Chinese Ceramic Spoons

The Beauty of Chinese Ceramic Spoons is Not Skin Deep*

Contributed by by Lam Pin Foo, SEACS President (1991-2001)

     
Fig. 1: Fine blue & white late 18th century spoons and two yellow-coloured spoons of early 20th century period
Fig. 2: A set of fine mid-19th century Nonya spoons which once graced a prominent Peranakan mansion in Penang
Fig. 3: An assortment of spoons ranging from late 17th to early 20th century

Looking back to my thirty-five years’ love affair with collecting antique Chinese ceramic spoons always brings back joyful and exciting memories. I can vividly recall scouring for these much ignored and elusive common dining utensils in three continents. When I first became a novice collector in the late 1960s, I had to endure painful learning experiences which are documented in my posting of February 20081. However unpleasant these experiences were, they have taught me an indelible lesson in collecting: that it takes years of experience and learning to become a shrewd and cultivated collector, and there are no short cuts to it.

In the course of [these] three decades, I had left my footprints in three continents in hot pursuit of the common Chinese ceramic spoons and these experiences have greatly enriched my life. More importantly, they have given me countless hours of delightful pleasure and will continue to do so in the years to come.

When I first started collecting them, there were very few spoon collectors in Singapore. Three decades later, as far as I know, the number has swelled and is still growing. After years of collecting them, I now have about 600 pieces of spoons, of various categories, colours, shapes, sizes, motifs and differing qualities. The marvel is all have a theme or story to tell within such a tiny space. As I had said earlier, these spoons, crafted and individually painted by human hands, have a beauty which is more than skin deep. They were produced by master craftsmen at a time when there was hardly any time pressure to meet commercial demands. It was also a labour of pride and love for them. It is a miracle that, despite their constant usage over such a prolonged period of time, these fragile dining tools have managed to survive in good condition, save for some wear and tear, to be admired and deeply valued by keen collectors of spoons everywhere. Hurray and long live the Chinese spoons!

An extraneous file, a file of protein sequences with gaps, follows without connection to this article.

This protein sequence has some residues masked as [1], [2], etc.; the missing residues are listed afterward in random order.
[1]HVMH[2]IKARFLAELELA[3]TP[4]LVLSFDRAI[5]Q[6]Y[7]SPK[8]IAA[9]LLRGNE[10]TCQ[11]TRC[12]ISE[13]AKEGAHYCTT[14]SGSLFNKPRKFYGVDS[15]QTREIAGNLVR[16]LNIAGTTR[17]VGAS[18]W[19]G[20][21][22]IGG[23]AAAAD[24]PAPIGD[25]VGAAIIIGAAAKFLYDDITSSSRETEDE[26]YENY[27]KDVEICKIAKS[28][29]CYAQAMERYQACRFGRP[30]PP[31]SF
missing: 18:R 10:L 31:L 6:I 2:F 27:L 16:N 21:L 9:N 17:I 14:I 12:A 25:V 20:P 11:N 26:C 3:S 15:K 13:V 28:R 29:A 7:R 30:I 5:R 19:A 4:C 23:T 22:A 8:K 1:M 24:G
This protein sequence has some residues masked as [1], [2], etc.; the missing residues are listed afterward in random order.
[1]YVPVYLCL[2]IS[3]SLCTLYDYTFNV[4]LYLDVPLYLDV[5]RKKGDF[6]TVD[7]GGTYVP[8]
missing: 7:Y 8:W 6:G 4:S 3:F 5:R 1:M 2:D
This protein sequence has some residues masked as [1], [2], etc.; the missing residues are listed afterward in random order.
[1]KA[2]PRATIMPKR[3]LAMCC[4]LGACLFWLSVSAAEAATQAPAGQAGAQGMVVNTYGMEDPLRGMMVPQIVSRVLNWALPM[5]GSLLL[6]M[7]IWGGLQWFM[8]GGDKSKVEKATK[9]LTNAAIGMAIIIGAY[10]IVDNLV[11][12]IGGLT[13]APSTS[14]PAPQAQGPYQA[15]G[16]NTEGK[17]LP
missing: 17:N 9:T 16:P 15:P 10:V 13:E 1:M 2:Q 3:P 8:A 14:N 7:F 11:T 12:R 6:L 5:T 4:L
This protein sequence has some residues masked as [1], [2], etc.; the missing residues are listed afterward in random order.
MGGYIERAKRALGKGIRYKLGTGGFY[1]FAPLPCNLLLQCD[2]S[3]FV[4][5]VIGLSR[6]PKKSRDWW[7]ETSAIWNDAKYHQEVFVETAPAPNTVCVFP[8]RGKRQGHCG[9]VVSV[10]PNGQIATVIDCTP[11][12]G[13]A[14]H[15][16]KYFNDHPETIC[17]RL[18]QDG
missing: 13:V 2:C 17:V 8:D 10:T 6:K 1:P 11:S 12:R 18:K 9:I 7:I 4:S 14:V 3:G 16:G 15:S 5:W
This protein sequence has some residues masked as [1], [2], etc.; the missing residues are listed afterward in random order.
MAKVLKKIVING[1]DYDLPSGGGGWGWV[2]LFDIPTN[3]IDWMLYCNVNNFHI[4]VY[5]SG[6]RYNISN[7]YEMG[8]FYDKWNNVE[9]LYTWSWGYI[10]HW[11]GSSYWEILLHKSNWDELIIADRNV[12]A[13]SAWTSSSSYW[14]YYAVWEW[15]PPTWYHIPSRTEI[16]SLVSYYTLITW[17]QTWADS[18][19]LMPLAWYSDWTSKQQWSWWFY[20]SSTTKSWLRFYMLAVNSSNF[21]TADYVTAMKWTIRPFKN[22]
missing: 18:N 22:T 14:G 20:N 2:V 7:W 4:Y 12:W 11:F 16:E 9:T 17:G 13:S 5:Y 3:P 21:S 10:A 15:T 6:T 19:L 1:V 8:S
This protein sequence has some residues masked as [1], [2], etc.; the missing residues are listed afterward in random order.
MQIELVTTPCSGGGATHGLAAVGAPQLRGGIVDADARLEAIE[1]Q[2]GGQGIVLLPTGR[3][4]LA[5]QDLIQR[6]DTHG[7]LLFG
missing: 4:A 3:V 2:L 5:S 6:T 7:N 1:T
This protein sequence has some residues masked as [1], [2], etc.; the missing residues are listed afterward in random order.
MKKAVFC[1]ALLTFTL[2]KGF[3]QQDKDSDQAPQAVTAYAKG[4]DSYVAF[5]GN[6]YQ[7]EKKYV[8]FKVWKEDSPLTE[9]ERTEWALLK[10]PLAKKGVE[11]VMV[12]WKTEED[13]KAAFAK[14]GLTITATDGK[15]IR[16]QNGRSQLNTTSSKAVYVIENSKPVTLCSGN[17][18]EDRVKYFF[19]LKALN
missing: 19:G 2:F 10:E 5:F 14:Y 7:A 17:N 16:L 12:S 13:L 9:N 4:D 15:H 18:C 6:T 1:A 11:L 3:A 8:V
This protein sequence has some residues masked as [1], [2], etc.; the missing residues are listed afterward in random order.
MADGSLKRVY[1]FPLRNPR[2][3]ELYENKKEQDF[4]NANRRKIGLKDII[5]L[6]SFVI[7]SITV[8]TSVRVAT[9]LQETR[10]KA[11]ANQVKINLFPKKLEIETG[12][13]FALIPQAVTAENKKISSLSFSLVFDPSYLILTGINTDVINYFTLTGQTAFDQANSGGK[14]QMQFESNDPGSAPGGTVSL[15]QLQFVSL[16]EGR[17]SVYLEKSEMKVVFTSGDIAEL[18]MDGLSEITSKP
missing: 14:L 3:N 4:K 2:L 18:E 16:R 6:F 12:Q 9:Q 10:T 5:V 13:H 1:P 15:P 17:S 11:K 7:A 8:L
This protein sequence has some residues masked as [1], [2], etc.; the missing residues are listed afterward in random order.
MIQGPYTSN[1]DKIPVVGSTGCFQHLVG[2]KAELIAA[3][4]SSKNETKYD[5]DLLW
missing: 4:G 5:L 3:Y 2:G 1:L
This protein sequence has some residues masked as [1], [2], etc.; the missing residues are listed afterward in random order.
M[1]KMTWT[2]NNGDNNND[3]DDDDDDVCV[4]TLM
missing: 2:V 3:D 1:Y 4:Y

1 My Reflections on Life dated 29 February 2008 at https://lampinfoo.com/2008/02/29/the-joy-and-frustration-of-becoming-an-art-collector/
* Extract with kind permission from Lam Pin Foo’s blog, My Reflections on Life, at www.lampinfoo.com dated 31 March 2010
* The complete article at https://lampinfoo.com/2010/03/31/the-beauty-of-chinese-ceramic-spoons-is-not-skin-deep/